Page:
Health and Social Care Workers: Recognition and Reward DebateFull Debate: Read Full Debate
Patricia GibsonMain Page: Patricia Gibson (Scottish National Party) - North Ayrshire and Arran)
Department Debates - View all Patricia Gibson's debates with the Department of Health and Social Care
My hon. Friend anticipates my next comment, because that idea is receiving a mixed reception. One NHS worker wrote to me:
“I’ve heard whisperings of NHS staff getting medals after the pandemic. Please don’t let this happen! It’s utterly ridiculous; when we are working in understaffed and under resourced settings for money to be spent on medals is outrageous! No one wants that. We’d rather the money go towards improving staff car parking or access to hot food if anything!”
Another constituent wrote to me to say:
“pay rise for the NHS and care workers. They do not need medals.”
While medals and honours have a place in recognising exceptional achievements, there is clearly also a need for true recognition of their bravery and resilience during this crisis, and also for the amazing job they do every single day.
We will see if there is the political will when the Government respond to this debate today, and afterwards as well.
One of the petitions we are considering today, with over 162,000 signatures, calls for an increase in pay for NHS healthcare workers. They are doing tough work in very challenging circumstances, putting their lives on the line, and for ever-squeezed pay. There have been calls for staff to get paid properly for all the hours they work, especially overtime, which really is not too much to ask.
The Royal College of Nursing has taken issue with recent claims by the Secretary of State for Health and Social Care that nursing staff have received a “significant pay rise”. The college’s research shows average earnings for NHS staff have not kept pace with the cost of living since 2010. Ahead of the next pay round for 2021-22 it is calling for an
“honest dialogue…in valuing the nursing workforce”.
We know we have a shortage, and paying health workers properly is key to having the workforce we need. It would be a grave error by the Government if, following the crisis and the recession that we are already heading into, they look to balance the books on the backs of public sector staff in the way we saw after the banking crisis in 2010—the very same public sector workers we have been clapping for in gratitude for saving so many lives. Neither must we see a repeat of the junior doctors dispute, where staff were treated appallingly and morale was devastated as changes to pay and conditions were forced through.
While he and I would certainly disagree on the detail, I echo the comments made by the former Chancellor the right hon. Member for Bromsgrove (Sajid Javid), calling on the current Chancellor to focus on growth, not austerity. We cannot cut our way out of this recession, and certainly not with cuts aimed at the very people who are getting us through this crisis.
Many medical students have also stepped up to support their future colleagues in fighting the virus. There are parliamentary petitions calling for reimbursing fees and reducing student loans. The Petitions Committee is conducting an inquiry into the wider impact of this crisis on students, as there has been unparalleled disruption to higher education.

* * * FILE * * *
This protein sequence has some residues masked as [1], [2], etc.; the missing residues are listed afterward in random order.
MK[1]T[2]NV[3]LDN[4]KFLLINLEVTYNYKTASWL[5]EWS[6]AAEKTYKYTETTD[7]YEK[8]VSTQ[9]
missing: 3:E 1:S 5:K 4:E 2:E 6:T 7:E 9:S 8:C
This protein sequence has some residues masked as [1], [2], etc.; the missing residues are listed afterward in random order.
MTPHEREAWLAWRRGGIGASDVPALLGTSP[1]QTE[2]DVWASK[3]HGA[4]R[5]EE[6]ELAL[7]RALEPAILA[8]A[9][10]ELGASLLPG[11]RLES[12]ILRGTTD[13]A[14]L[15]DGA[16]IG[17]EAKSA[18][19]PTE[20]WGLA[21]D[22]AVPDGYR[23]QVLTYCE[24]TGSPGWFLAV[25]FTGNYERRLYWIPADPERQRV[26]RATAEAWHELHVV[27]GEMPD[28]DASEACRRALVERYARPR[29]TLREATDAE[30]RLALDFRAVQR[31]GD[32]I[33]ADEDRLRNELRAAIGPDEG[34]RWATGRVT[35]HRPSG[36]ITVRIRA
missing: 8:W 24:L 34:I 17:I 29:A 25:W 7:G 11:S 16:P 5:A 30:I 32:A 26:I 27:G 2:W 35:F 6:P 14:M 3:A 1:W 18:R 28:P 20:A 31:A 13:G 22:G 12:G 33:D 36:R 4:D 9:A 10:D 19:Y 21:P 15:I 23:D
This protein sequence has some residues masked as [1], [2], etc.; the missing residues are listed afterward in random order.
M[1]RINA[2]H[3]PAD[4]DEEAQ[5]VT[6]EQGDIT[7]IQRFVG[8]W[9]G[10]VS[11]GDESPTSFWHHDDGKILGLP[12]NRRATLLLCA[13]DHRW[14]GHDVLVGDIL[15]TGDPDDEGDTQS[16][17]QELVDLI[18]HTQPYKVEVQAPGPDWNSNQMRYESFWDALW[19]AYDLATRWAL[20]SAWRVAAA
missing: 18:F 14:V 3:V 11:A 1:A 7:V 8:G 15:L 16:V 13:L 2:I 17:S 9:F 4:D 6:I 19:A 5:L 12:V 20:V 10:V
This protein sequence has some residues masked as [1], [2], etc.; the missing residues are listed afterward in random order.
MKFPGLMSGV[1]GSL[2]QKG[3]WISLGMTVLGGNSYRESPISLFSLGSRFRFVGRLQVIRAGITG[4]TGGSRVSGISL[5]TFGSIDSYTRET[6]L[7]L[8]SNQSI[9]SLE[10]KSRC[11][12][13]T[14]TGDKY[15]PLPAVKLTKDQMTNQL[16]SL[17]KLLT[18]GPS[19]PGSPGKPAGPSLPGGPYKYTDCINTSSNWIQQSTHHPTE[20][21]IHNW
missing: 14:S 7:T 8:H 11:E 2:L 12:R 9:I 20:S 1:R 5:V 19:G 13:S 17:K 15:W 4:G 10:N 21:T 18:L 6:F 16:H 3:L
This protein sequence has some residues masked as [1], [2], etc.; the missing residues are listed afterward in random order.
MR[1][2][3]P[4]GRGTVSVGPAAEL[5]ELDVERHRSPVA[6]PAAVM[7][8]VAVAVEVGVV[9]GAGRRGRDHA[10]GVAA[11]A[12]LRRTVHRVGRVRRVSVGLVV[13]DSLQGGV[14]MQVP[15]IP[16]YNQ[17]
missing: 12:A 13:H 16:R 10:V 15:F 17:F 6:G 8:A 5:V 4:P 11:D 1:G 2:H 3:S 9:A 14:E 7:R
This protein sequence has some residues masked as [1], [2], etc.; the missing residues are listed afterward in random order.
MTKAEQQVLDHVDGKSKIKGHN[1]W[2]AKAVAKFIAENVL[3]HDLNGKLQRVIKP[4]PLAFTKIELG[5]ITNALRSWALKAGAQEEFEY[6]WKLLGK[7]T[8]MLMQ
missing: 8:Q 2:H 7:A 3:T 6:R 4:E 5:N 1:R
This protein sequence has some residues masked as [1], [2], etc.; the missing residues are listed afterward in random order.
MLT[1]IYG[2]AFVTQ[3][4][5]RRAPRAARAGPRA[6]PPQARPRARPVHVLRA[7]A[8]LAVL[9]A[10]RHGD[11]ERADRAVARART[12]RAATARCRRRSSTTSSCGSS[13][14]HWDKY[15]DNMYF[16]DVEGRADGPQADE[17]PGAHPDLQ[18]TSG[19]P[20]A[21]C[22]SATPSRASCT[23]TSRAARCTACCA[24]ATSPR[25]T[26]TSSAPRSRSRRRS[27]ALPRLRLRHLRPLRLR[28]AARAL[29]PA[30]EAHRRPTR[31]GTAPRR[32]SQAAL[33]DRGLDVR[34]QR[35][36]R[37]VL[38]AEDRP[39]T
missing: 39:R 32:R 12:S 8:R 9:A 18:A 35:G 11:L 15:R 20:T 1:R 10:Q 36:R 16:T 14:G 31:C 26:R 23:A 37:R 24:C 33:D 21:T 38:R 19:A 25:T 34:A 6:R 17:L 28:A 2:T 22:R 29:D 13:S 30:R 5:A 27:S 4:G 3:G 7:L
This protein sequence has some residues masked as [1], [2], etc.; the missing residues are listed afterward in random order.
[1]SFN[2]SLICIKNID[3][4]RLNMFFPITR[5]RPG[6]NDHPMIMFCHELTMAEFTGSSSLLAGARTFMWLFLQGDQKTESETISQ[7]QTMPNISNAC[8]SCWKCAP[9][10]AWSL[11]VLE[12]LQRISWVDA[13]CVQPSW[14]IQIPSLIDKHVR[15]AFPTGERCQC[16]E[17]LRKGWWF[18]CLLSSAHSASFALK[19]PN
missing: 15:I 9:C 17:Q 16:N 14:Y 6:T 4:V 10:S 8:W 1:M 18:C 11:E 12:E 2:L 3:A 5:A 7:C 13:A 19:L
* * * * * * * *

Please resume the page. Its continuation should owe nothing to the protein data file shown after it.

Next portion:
Before this crisis, student finance reforms also impacted on the healthcare workforce. The decision to scrap NHS bursaries in England and replace them with loans led to applications falling by a quarter, and there are almost 40,000 unfilled nursing posts. While that error has been partially corrected by the restoration of maintenance grants, this will not benefit current students.
One petitioner says that nurses
“will surely work tirelessly to do their best to keep the rest of us safe while at the same time they continue to be charged interest on these loans for a cost which they should not have been required to bear in the first place.”
Another, calling for the current intake to receive grants, says:
“Most student midwives and nurses in those intakes will leave university with at least £60,000 debt, despite having committed to a career in a valuable public service at a time when the NHS is in desperate need of more of them.”
Addressing student finance for healthcare students would be a way to both recognise the efforts of the current intake and help attract more to the profession, but unfortunately the insensitive comments of the Minister for Care recently are a bad start to this, so I urge the Government to do everything they can to rebuild trust.
But the most devasting impact of all has been in social care. Our care homes and their elderly and vulnerable residents have painfully borne the brunt of this crisis. More than 16,000 people have died from covid-19 in care homes, almost a third of all fatalities. Far from the Government wrapping a protective ring around care homes, in the early days of this crisis they were left exposed, without adequate PPE or testing for staff despite their desperate pleas. The human cost of this failure is harrowing.
The crisis has well and truly exposed how neglected our care system has become. Too many staff are low paid and on insecure contracts; too many have had to make choices between risking people’s lives, including their own, or going without pay. Many carers do not receive even the national minimum wage because they are not paid for travel or sleep time.
Campaigners, including the trade union Unison, have been calling for care workers to earn the real living wage of at least £10 an hour outside of London. Working conditions and employment rights vary immensely between care providers and we need to see care workers properly recognised and rewarded for the vital work they do.